Eddie Murphy left enduring mark on ‘SNL’

In June of 1982, NBC held a lunch in Los Angeles to publicize its then 7-year-old series, “Saturday Night Live,” which had all but died two years earlier, when the producer chosen to succeed creator Lorne Michaels, Jean Doumanian, had presided over a disastrous season.

At this lunch, I was looking to meet up with the program’s newest executive producer, Dick Ebersol, whom I already knew a bit.

Dick spotted me and walked over with a cast member he was ushering around. I knew the cast member, because in the just-concluded season he had emerged as the first potential break-out star since the Belushi-Murray-Radner cast.

“This is Eddie Murphy,” Dick said introducing what looked like an astonishingly young man. (He had just turned 21). Murphy didn’t have a lot to say at first, seeming not distant but genuinely shy. I congratulated him on his sensational season (not technically his first because Doumanian had hired him in the fall of 1980, when he was 19—her most brilliant act as producer.)

Murphy said a quiet thanks; that was about it. Looking to light a spark, I asked him if he was doing anything in LA—thinking he might talk about his stand-up act.

“Hey, I just saw ‘E.T.,'” he said, his face lighting up in that 400-watt Eddie Murphy smile. The film had opened that week. He talked about it in such enthused terms he might have been any other young Spielberg fan.

Afterward, Ebersol pulled me aside and said, “I’m building the whole show around him next season. This kid is a one-of-a-kind star.”

And so he was.

It is not too much to say that Eddie Murphy, more or less single-handedly, brought “SNL” back from the brink of dimly remembered cult status. That fate might have befallen the show had it been canceled in the early 80’s. Instead, Murphy’s comic genius lifted “SNL” back to talked-about, must-see status.

Murphy’s mark on the show is like none other, not only because of his talent, but also because he brought a racial consciousness to the show—to all of television really—that it previously lacked. He barely got into the cast because he was first told the “the black guy” slot was already filled—by Robert Townsend.

A brief contract snag with Townsend allowed Murphy to get his hand in, which he eventually turned into a fist, performing–daring for that era—ferocious, racially charged sketches, “Mr. Robinson’s Neighborhood” and “White Like Me,” a satire of the film “Black Like Me.

Murphy’s return on Saturday night might be the biggest non-sports event on television this fall season. It is almost surely the hottest (free) ticket in New York City this holiday season. That speaks to Murphy’s re-emergence this fall, with a hit movie “Dolemite Is My Name,” and a new stand-up tour on the way.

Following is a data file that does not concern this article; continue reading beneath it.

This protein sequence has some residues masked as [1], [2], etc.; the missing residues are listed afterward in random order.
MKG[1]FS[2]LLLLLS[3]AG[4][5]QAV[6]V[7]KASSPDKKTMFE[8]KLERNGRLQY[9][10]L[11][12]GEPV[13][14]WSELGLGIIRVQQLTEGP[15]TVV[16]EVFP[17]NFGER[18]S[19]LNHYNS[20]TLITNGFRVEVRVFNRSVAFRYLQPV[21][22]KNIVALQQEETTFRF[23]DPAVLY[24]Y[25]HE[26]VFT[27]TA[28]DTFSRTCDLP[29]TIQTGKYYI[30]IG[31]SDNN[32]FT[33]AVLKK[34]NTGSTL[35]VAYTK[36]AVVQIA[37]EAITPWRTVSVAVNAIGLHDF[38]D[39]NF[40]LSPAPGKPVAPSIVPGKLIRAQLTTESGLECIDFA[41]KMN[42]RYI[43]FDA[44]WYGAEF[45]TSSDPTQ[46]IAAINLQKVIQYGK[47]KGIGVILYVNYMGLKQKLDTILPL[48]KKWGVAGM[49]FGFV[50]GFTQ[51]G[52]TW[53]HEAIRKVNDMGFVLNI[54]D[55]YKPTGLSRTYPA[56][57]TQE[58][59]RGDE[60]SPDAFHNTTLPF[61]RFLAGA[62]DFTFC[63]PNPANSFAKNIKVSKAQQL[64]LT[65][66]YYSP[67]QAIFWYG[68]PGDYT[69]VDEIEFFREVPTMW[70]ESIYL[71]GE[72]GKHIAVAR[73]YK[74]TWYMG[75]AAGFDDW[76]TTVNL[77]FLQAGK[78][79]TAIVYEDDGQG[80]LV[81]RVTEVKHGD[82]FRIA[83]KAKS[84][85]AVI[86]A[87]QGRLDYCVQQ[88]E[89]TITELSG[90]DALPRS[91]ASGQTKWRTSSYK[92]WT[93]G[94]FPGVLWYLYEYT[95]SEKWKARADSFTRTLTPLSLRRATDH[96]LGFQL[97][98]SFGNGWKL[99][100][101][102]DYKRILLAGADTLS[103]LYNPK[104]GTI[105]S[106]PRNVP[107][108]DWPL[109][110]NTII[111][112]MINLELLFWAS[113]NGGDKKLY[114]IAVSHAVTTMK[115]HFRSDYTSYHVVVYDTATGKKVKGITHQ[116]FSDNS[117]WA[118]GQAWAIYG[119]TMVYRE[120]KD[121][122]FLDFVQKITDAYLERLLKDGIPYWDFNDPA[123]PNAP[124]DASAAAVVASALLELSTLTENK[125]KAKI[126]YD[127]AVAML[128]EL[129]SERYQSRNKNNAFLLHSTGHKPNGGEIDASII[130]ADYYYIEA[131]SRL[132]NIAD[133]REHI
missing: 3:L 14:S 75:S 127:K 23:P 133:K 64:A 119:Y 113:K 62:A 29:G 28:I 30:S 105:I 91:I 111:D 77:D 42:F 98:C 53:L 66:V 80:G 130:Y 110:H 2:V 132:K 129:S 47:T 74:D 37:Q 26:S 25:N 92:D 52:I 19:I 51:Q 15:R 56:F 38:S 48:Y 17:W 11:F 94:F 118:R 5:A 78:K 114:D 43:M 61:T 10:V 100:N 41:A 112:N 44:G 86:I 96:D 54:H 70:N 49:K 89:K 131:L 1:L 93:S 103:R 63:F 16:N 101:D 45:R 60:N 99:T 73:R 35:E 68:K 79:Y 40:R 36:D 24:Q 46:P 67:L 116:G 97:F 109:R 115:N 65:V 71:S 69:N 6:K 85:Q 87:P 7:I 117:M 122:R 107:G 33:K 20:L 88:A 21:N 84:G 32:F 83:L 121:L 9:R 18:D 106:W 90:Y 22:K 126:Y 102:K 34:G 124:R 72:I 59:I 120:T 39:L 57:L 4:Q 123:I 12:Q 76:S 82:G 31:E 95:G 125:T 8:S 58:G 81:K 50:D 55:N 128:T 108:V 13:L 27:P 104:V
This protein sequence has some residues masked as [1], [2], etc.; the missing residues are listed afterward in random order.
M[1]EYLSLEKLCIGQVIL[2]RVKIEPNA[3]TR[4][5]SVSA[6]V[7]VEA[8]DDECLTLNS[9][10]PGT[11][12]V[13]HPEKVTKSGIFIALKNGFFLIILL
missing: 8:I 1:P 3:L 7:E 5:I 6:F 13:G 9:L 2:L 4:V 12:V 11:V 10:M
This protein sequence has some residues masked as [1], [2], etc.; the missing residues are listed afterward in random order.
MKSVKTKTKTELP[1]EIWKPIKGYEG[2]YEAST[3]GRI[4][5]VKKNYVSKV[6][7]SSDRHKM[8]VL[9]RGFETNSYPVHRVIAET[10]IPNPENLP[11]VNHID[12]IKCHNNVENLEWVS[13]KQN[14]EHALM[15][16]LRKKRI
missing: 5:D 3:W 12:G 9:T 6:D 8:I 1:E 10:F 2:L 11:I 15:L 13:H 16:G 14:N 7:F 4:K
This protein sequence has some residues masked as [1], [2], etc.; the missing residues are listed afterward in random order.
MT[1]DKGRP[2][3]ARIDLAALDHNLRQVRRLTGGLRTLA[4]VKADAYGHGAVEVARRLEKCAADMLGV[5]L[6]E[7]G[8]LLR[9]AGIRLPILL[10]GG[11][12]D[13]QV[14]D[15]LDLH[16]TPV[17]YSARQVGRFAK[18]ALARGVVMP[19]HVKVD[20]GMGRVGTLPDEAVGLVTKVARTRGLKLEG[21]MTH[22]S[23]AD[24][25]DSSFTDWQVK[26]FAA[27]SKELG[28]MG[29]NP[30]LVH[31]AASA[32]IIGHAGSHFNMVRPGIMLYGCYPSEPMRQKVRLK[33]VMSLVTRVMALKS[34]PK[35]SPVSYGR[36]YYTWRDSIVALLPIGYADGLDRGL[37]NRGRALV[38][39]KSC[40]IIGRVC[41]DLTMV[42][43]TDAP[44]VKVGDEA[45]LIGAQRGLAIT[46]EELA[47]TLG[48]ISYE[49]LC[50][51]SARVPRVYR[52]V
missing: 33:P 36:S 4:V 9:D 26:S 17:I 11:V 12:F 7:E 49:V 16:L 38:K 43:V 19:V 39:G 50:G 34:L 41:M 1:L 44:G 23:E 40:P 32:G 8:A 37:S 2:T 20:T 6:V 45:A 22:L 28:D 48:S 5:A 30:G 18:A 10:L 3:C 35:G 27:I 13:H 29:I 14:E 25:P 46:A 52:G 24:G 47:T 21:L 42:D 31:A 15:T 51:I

But it also speaks to Murphy’s somewhat strained association with the source of his stardom. “SNL” alums are almost never totally separated from the show. They come back frequently to host, and now often to play characters they seem to embody especially well. (This season: Maya Rudolph as Kamala Harris; Bill Hader as Jim Jordan; Rachel Dratch as Amy Klobuchar).

Murphy has only hosted the show once–in 1984, while he was still in the cast. And though he was a highly anticipated guest, finally making his return, in the show’s 40th anniversary special in 2015, on that occasion he simply spoke about what the show meant in his career, after declining to do a comedy bit. (He was to play Bill Cosby and the awkwardness of that hit him at the last minute).

There are other reasons for the long estrangement. Murphy is not in the Lorne Michaels universe of stars. He broke out in that thin sliver of time when Michaels was away from the show he has since raised to iconic status. So, there isn’t the lasting association and fervent loyalty many former “SNL” stars have with Michaels. Add to that the fact that Murphy took major exception to a shot David Spade fired at him in an “SNL” episode edition in 1995.

The absence has probably hurt both sides. Murphy, as charismatic a live comic as anyone in his generation—and many others–didn’t perform live comedy for 28 years. And Murphy obviously would have generated a surge of interest in “SNL” any time he appeared. As he is doing this week.

Murphy is nervous about the comeback, as Adam Sandler, who got a call from Murphy asking about the experience of returning, reported on Bill Simmons’s podcast.

That might seem uncharacteristic, but some of that shy kid I met in 1982 is still clearly part of Eddie Murphy. He has only raised the pressure on himself, stoking the white-hot level of interest in his appearance by promising to bring back several unforgettable characters, including Gumby, Buckwheat and, well-timed with Tom Hanks in theaters as Mr. Rogers, Mr. Robinson.

Even though it has been a gobsmacking 35 years since he last performed those characters on “SNL,” they are an indelible part of the show’s history. And they are a pretty sure bet to kill with the audience, bigger than, say, any Trump sketch the show has put on this season.

That’s another reason Murphy will be welcomed so warmly. He created his legend at a time when “SNL” could do stand-alone comedy with recurring characters without the high expectations of satirizing political figures almost too ridiculous for caricature.

It will be virtually impossible for the show to avoid politics in a week when a president was impeached; a sketch is likely going to address that. But this week holds the promise of something different, something bigger.

Eddie Murphy is back on “SNL.”